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Support the East Village's Only Local Yarn Shop at This Weekend's Crawl

By Allegra Hobbs | September 19, 2016 5:32pm
 Downtown Yarns, the only yarn shop in the East Village or Lower East Side, has been in the neighborhood for 16 years.
Downtown Yarns
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EAST VILLAGE — This weekend, between 2,000 and 3,000 knitting enthusiasts will move from yarn shop to yarn shop for the NYC Yarn Crawl, kicking off the knitting season that comes with the city's colder months.

The proprietor of Downtown Yarns, the only yarn shop in the Lower East Side or East Village, hopes the annual event will bring some attention to small, local businesses and away from online merchants such as Amazon, where many modern knitters buy their threads.

"It's a tough business," said Rita Bobry, who has run the shop at 45 Avenue A for 16 years and lived above the storefront for four decades. "There aren't a lot of knitters."

"I was shocked — people will come in here, look at [the yarn] and then buy it online, because they don't want to carry it home," she continued. "But what can you do?"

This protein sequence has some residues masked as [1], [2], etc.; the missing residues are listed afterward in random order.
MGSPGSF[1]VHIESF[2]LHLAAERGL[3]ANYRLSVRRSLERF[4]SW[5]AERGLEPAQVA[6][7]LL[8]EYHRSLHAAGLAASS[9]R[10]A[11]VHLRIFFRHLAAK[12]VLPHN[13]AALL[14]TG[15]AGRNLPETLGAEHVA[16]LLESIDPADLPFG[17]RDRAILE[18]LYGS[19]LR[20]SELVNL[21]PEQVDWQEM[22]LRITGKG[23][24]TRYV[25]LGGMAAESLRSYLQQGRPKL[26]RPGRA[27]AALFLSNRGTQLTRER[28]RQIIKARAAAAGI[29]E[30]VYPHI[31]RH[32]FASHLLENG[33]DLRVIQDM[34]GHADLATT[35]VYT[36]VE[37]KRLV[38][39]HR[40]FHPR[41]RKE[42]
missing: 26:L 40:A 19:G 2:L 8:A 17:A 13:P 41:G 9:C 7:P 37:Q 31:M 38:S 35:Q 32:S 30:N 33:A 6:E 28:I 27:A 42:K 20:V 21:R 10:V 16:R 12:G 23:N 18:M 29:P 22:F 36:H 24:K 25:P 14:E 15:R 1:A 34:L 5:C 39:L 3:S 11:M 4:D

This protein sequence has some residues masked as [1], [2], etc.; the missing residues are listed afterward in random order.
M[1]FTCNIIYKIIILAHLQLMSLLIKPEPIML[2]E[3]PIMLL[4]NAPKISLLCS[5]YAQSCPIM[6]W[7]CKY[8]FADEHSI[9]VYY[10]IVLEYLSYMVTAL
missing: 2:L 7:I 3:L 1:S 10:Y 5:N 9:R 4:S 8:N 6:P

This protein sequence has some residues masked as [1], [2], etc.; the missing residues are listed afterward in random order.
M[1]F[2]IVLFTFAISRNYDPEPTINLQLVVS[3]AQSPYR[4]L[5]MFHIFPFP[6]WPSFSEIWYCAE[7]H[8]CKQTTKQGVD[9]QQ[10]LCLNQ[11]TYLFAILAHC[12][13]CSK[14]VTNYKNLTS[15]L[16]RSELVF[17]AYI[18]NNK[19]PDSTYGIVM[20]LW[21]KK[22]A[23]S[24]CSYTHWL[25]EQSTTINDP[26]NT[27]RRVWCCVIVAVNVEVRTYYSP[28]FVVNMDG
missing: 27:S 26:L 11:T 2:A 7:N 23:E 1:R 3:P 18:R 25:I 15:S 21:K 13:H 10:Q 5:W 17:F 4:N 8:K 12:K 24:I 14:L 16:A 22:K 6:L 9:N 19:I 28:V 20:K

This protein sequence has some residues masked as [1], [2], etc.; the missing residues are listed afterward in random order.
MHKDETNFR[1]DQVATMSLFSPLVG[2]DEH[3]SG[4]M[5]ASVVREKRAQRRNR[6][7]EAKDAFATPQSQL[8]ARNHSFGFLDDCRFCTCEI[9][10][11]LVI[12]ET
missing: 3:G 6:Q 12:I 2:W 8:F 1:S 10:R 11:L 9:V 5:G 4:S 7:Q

► MAP: Knit Your Way Around the City in the Annual 'Yarn Crawl'

But Bobry, who oversees the storefront with her big, furry mutt Zach, says she also has loyal customers who have purchased their materials at her little shop throughout its nearly two decades in the neighborhood.

And with the help of events such as this weekend's Yarn Crawl — aimed in part at drumming up support for local businesses — hopefully more crafty New Yorkers will be encouraged to visit their neighborhoods' old-school stores, said Bobry.

"I think there are more people who understand if you don't buy from someone, you won't have an opportunity to buy from them down the line," she said.

Participants in the Yarn Crawl, running Sept. 23-25, will hit 10 yarn shops spanning two boroughs — including Lower Manhattan stores Purl Soho at 459 Broome St. and Seaport Yarn at 181 Broadway — gathering yarn-related items for a crawl-spanning scavenger hunt and drawing for door prizes.

In addition to pulling in a considerable haul of yarn buyers for the first time in months, said Bobry, the event is a great way to meet new people who share a love of knitting and to kick off the knitting season.

"It’s a good day for us," said Bobry. "It kind of kicks off the season for us, which is good, because knitting is very seasonal. We had a horrible summer, because it’s hot and people don’t tend to knit and stay home as much in the summer, so it’s a good kickoff."

As for Downtown Yarns' furry sidekick Zach, a nap-loving Chow-German Shepherd-Rottweiler mix who can often be found lounging beneath the shop's colorful stacks, he may choose to sit out the crawl's busier days.

"He is a people person — it's the crowds he may not like so much," explained Bobry, stating Zach would probably be around the first day of the crawl before retreating to her upstairs apartment. "They can be overwhelming."

For more information about the crawl, or to download the map of local yarn shops on your phone, check out the NYC Yarn Crawl website here.